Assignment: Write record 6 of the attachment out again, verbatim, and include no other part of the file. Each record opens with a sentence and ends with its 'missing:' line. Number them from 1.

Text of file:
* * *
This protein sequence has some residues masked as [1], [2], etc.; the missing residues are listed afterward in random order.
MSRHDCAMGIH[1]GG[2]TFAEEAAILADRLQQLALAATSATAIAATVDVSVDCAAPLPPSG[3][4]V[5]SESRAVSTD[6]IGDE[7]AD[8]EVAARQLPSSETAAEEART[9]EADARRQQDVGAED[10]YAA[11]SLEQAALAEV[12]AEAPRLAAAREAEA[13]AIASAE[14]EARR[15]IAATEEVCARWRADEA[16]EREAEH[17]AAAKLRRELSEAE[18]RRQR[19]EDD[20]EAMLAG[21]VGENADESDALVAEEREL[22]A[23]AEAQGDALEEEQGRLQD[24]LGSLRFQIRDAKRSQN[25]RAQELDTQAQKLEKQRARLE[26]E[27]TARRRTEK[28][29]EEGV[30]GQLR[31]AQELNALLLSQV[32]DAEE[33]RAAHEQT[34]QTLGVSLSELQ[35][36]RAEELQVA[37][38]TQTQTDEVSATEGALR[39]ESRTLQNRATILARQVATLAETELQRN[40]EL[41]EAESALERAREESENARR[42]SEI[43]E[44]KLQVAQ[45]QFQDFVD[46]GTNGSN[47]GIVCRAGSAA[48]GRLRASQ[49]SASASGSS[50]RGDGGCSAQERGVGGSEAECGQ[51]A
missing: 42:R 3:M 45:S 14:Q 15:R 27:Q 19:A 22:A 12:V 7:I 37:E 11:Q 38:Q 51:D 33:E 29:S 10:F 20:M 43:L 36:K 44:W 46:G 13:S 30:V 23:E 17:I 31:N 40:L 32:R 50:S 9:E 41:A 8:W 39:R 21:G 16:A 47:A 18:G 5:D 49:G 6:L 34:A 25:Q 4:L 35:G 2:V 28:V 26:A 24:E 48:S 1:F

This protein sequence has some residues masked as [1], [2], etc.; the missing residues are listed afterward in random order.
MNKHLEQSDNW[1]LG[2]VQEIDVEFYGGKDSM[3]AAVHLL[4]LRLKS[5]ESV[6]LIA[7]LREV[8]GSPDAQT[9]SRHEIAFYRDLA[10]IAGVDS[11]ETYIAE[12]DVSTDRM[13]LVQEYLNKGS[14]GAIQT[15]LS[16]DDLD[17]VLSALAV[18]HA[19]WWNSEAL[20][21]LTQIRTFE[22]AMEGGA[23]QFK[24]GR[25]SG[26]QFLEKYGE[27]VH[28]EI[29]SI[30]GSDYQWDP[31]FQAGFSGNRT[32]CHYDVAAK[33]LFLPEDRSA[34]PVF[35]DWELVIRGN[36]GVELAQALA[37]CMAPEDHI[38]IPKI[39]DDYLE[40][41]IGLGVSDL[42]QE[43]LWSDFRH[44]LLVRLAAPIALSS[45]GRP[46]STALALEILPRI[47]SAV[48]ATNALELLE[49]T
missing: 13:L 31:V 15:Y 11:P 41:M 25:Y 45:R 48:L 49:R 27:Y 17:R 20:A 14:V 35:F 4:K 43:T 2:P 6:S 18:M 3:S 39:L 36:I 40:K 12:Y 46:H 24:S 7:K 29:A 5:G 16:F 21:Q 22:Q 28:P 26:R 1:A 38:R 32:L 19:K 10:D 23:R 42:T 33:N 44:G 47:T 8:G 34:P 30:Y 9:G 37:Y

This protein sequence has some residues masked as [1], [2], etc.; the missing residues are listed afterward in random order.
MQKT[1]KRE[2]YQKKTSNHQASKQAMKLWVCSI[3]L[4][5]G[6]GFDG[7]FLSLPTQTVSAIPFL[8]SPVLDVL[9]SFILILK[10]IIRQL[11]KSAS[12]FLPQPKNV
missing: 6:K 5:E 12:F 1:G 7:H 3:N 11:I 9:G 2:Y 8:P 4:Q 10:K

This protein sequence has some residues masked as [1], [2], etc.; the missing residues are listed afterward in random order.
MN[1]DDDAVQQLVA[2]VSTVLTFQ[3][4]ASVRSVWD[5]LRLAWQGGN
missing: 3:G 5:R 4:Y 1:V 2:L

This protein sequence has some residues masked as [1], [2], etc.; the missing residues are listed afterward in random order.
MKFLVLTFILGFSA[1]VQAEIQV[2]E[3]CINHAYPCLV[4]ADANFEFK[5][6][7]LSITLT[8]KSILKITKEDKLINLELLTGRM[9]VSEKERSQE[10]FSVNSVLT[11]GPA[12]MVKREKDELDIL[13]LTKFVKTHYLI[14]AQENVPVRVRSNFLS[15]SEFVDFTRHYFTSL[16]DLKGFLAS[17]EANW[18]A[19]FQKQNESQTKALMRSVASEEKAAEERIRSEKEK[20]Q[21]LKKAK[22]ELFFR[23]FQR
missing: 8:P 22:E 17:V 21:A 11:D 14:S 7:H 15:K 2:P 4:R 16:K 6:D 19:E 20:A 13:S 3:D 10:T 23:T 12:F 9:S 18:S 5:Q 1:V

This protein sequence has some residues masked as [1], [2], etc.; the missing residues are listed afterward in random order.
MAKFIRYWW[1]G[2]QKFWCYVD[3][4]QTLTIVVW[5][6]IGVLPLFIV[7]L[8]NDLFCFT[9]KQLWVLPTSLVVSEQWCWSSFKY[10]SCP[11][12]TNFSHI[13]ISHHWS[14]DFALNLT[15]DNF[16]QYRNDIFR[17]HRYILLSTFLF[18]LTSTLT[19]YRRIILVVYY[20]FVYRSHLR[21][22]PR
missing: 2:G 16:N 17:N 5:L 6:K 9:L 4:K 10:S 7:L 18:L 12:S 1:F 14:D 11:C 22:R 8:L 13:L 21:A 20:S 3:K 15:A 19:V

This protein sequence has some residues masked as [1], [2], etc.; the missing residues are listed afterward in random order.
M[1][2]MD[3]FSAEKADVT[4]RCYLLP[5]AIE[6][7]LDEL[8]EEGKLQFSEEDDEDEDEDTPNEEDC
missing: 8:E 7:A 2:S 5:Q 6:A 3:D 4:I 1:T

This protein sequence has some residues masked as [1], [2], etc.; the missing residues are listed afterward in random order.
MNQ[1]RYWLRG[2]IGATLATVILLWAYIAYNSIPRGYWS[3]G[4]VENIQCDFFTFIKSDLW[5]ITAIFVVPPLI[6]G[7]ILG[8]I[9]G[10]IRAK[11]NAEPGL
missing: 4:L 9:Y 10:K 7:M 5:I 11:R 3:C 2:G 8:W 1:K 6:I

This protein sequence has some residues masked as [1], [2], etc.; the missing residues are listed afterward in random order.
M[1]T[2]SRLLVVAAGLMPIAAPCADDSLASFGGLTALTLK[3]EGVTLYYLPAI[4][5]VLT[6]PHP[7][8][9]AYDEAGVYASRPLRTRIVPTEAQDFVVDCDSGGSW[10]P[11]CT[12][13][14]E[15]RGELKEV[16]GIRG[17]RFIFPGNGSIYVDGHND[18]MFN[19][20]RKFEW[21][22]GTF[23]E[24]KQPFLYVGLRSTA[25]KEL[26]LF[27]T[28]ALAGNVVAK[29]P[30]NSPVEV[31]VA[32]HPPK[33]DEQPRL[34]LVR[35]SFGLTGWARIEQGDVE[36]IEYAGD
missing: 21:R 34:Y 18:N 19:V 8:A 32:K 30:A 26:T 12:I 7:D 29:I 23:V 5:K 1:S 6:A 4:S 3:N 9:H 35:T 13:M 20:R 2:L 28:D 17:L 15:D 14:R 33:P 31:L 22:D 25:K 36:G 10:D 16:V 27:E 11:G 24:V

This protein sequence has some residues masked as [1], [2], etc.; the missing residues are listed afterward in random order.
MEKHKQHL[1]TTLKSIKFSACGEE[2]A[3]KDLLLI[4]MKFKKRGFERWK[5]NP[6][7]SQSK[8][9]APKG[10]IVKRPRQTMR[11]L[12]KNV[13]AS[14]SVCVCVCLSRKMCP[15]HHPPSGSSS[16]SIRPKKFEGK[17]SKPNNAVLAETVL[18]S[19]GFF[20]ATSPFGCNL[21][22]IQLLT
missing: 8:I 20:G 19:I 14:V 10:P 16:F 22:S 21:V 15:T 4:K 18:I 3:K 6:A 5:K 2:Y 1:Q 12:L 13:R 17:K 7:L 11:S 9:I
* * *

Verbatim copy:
This protein sequence has some residues masked as [1], [2], etc.; the missing residues are listed afterward in random order.
MAKFIRYWW[1]G[2]QKFWCYVD[3][4]QTLTIVVW[5][6]IGVLPLFIV[7]L[8]NDLFCFT[9]KQLWVLPTSLVVSEQWCWSSFKY[10]SCP[11][12]TNFSHI[13]ISHHWS[14]DFALNLT[15]DNF[16]QYRNDIFR[17]HRYILLSTFLF[18]LTSTLT[19]YRRIILVVYY[20]FVYRSHLR[21][22]PR
missing: 2:G 16:N 17:N 5:L 6:K 9:L 4:K 10:S 7:L 18:L 12:S 1:F 14:D 11:C 22:R 8:L 13:L 21:A 20:S 3:K 15:A 19:V